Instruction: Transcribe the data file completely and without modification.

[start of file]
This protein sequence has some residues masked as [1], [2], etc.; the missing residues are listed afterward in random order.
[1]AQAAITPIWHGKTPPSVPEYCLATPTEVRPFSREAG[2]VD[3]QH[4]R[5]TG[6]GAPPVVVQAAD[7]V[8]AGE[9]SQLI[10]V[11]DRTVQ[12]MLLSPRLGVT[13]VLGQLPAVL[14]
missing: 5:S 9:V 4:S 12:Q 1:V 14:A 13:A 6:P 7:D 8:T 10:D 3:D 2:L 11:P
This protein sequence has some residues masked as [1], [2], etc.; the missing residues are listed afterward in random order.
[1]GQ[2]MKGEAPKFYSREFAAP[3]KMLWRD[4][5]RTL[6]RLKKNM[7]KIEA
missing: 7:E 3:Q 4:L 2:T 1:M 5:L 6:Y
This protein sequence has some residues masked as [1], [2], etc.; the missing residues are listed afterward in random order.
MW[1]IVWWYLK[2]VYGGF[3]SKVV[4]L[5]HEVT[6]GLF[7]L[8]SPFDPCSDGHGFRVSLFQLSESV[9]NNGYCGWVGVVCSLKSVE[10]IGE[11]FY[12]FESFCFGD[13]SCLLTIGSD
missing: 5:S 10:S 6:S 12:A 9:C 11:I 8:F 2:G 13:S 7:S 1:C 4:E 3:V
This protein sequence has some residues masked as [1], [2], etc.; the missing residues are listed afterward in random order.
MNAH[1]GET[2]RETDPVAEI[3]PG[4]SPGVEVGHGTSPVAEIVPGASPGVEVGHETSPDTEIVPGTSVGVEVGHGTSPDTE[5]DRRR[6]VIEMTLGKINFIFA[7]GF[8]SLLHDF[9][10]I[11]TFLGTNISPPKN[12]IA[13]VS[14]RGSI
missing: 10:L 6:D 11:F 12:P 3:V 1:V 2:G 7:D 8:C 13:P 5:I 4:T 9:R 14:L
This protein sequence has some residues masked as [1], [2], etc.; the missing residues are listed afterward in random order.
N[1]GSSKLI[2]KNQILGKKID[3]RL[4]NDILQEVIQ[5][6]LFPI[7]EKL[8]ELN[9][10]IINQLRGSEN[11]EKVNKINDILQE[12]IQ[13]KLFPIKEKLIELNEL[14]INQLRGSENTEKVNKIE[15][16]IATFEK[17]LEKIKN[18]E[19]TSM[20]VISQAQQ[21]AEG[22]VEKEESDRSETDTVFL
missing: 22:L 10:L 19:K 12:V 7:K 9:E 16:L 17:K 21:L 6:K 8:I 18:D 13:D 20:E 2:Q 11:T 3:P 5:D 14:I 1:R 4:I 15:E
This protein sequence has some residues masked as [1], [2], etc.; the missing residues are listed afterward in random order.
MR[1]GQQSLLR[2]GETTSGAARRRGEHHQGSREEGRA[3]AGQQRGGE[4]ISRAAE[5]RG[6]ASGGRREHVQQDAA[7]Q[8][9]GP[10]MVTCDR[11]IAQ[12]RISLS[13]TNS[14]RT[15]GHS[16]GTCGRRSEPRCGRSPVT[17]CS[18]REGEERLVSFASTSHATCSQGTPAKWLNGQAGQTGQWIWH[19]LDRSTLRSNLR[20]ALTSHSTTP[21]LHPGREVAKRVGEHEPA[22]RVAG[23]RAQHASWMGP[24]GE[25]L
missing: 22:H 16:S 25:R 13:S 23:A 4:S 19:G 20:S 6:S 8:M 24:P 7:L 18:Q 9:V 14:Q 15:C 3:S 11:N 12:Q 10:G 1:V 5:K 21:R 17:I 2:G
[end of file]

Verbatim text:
This protein sequence has some residues masked as [1], [2], etc.; the missing residues are listed afterward in random order.
[1]AQAAITPIWHGKTPPSVPEYCLATPTEVRPFSREAG[2]VD[3]QH[4]R[5]TG[6]GAPPVVVQAAD[7]V[8]AGE[9]SQLI[10]V[11]DRTVQ[12]MLLSPRLGVT[13]VLGQLPAVL[14]
missing: 5:S 9:V 4:S 12:Q 1:V 14:A 13:A 6:P 7:D 8:T 10:D 3:D 2:L 11:P
This protein sequence has some residues masked as [1], [2], etc.; the missing residues are listed afterward in random order.
[1]GQ[2]MKGEAPKFYSREFAAP[3]KMLWRD[4][5]RTL[6]RLKKNM[7]KIEA
missing: 7:E 3:Q 4:L 2:T 1:M 5:L 6:Y
This protein sequence has some residues masked as [1], [2], etc.; the missing residues are listed afterward in random order.
MW[1]IVWWYLK[2]VYGGF[3]SKVV[4]L[5]HEVT[6]GLF[7]L[8]SPFDPCSDGHGFRVSLFQLSESV[9]NNGYCGWVGVVCSLKSVE[10]IGE[11]FY[12]FESFCFGD[13]SCLLTIGSD
missing: 5:S 10:S 6:S 12:A 9:C 11:I 8:F 2:G 13:S 7:S 1:C 4:E 3:V
This protein sequence has some residues masked as [1], [2], etc.; the missing residues are listed afterward in random order.
MNAH[1]GET[2]RETDPVAEI[3]PG[4]SPGVEVGHGTSPVAEIVPGASPGVEVGHETSPDTEIVPGTSVGVEVGHGTSPDTE[5]DRRR[6]VIEMTLGKINFIFA[7]GF[8]SLLHDF[9][10]I[11]TFLGTNISPPKN[12]IA[13]VS[14]RGSI
missing: 10:L 6:D 11:F 12:P 3:V 1:V 2:G 7:D 8:C 13:P 5:I 4:T 9:R 14:L
This protein sequence has some residues masked as [1], [2], etc.; the missing residues are listed afterward in random order.
N[1]GSSKLI[2]KNQILGKKID[3]RL[4]NDILQEVIQ[5][6]LFPI[7]EKL[8]ELN[9][10]IINQLRGSEN[11]EKVNKINDILQE[12]IQ[13]KLFPIKEKLIELNEL[14]INQLRGSENTEKVNKIE[15][16]IATFEK[17]LEKIKN[18]E[19]TSM[20]VISQAQQ[21]AEG[22]VEKEESDRSETDTVFL
missing: 22:L 10:L 19:K 12:V 7:K 9:E 16:L 17:K 21:L 6:K 8:I 18:D 13:D 20:E 2:Q 11:T 3:P 5:D 14:I 1:R 4:I 15:E
This protein sequence has some residues masked as [1], [2], etc.; the missing residues are listed afterward in random order.
MR[1]GQQSLLR[2]GETTSGAARRRGEHHQGSREEGRA[3]AGQQRGGE[4]ISRAAE[5]RG[6]ASGGRREHVQQDAA[7]Q[8][9]GP[10]MVTCDR[11]IAQ[12]RISLS[13]TNS[14]RT[15]GHS[16]GTCGRRSEPRCGRSPVT[17]CS[18]REGEERLVSFASTSHATCSQGTPAKWLNGQAGQTGQWIWH[19]LDRSTLRSNLR[20]ALTSHSTTP[21]LHPGREVAKRVGEHEPA[22]RVAG[23]RAQHASWMGP[24]GE[25]L
missing: 22:H 16:S 25:R 13:S 23:A 4:S 19:G 20:S 6:S 8:M 24:P 7:L 18:Q 9:V 14:Q 15:C 3:S 11:N 12:Q 10:G 1:V 5:K 21:R 17:I 2:G